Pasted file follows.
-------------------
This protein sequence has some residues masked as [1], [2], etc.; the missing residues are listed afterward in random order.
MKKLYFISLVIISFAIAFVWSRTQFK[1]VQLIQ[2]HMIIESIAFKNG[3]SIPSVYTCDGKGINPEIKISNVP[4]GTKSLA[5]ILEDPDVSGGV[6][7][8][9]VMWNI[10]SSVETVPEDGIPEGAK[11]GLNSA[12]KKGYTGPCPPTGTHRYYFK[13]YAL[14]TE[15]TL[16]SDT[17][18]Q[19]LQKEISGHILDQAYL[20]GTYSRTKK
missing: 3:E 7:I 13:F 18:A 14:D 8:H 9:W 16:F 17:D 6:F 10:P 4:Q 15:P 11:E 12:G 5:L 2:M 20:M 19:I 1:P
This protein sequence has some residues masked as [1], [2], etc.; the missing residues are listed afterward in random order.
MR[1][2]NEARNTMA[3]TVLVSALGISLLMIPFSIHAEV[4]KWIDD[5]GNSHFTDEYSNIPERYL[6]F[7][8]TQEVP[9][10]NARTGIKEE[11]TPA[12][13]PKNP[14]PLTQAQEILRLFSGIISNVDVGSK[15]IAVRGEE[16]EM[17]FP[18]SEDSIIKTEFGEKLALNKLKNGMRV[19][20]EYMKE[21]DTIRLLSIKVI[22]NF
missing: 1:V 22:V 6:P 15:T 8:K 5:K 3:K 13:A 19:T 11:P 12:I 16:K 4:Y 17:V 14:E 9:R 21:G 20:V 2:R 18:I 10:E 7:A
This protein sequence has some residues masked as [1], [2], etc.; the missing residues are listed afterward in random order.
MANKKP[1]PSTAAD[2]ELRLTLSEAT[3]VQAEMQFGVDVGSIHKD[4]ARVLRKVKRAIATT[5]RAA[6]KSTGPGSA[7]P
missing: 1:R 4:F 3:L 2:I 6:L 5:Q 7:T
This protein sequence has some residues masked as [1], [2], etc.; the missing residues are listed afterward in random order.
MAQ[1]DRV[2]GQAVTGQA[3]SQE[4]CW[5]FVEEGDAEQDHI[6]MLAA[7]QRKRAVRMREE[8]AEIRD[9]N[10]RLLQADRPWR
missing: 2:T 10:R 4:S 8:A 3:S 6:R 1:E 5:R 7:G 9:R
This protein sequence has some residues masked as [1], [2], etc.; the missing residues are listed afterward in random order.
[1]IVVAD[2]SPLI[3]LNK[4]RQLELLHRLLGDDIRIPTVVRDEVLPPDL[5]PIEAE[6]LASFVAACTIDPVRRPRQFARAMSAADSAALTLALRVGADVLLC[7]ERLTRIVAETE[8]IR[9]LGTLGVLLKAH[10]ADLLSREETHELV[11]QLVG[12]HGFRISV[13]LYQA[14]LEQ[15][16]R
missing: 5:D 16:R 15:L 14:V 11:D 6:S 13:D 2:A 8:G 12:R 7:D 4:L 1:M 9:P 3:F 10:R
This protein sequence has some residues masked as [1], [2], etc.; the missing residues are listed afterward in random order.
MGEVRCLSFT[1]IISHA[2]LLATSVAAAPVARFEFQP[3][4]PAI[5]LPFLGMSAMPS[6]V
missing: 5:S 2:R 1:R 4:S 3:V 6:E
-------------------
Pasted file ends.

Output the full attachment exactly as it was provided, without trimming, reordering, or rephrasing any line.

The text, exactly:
This protein sequence has some residues masked as [1], [2], etc.; the missing residues are listed afterward in random order.
MKKLYFISLVIISFAIAFVWSRTQFK[1]VQLIQ[2]HMIIESIAFKNG[3]SIPSVYTCDGKGINPEIKISNVP[4]GTKSLA[5]ILEDPDVSGGV[6][7][8][9]VMWNI[10]SSVETVPEDGIPEGAK[11]GLNSA[12]KKGYTGPCPPTGTHRYYFK[13]YAL[14]TE[15]TL[16]SDT[17][18]Q[19]LQKEISGHILDQAYL[20]GTYSRTKK
missing: 3:E 7:I 13:F 18:A 14:D 8:H 9:W 16:F 17:D 6:F 10:P 4:Q 15:P 11:E 12:G 5:L 2:M 20:M 19:I 1:P
This protein sequence has some residues masked as [1], [2], etc.; the missing residues are listed afterward in random order.
MR[1][2]NEARNTMA[3]TVLVSALGISLLMIPFSIHAEV[4]KWIDD[5]GNSHFTDEYSNIPERYL[6]F[7][8]TQEVP[9][10]NARTGIKEE[11]TPA[12][13]PKNP[14]PLTQAQEILRLFSGIISNVDVGSK[15]IAVRGEE[16]EM[17]FP[18]SEDSIIKTEFGEKLALNKLKNGMRV[19][20]EYMKE[21]DTIRLLSIKVI[22]NF
missing: 1:V 22:V 6:P 15:T 8:K 5:K 3:K 13:A 19:T 11:P 12:I 16:K 4:Y 17:V 14:E 9:R 21:G 20:V 2:R 18:I 10:E 7:A
This protein sequence has some residues masked as [1], [2], etc.; the missing residues are listed afterward in random order.
MANKKP[1]PSTAAD[2]ELRLTLSEAT[3]VQAEMQFGVDVGSIHKD[4]ARVLRKVKRAIATT[5]RAA[6]KSTGPGSA[7]P
missing: 1:R 4:F 3:L 2:I 6:L 5:Q 7:T
This protein sequence has some residues masked as [1], [2], etc.; the missing residues are listed afterward in random order.
MAQ[1]DRV[2]GQAVTGQA[3]SQE[4]CW[5]FVEEGDAEQDHI[6]MLAA[7]QRKRAVRMREE[8]AEIRD[9]N[10]RLLQADRPWR
missing: 2:T 10:R 4:S 8:A 3:S 6:R 1:E 5:R 7:G 9:R
This protein sequence has some residues masked as [1], [2], etc.; the missing residues are listed afterward in random order.
[1]IVVAD[2]SPLI[3]LNK[4]RQLELLHRLLGDDIRIPTVVRDEVLPPDL[5]PIEAE[6]LASFVAACTIDPVRRPRQFARAMSAADSAALTLALRVGADVLLC[7]ERLTRIVAETE[8]IR[9]LGTLGVLLKAH[10]ADLLSREETHELV[11]QLVG[12]HGFRISV[13]LYQA[14]LEQ[15][16]R
missing: 5:D 16:R 15:L 14:V 11:D 6:S 13:D 2:A 8:G 12:R 7:D 4:L 1:M 9:P 3:F 10:R
This protein sequence has some residues masked as [1], [2], etc.; the missing residues are listed afterward in random order.
MGEVRCLSFT[1]IISHA[2]LLATSVAAAPVARFEFQP[3][4]PAI[5]LPFLGMSAMPS[6]V
missing: 5:S 2:R 1:R 4:S 3:V 6:E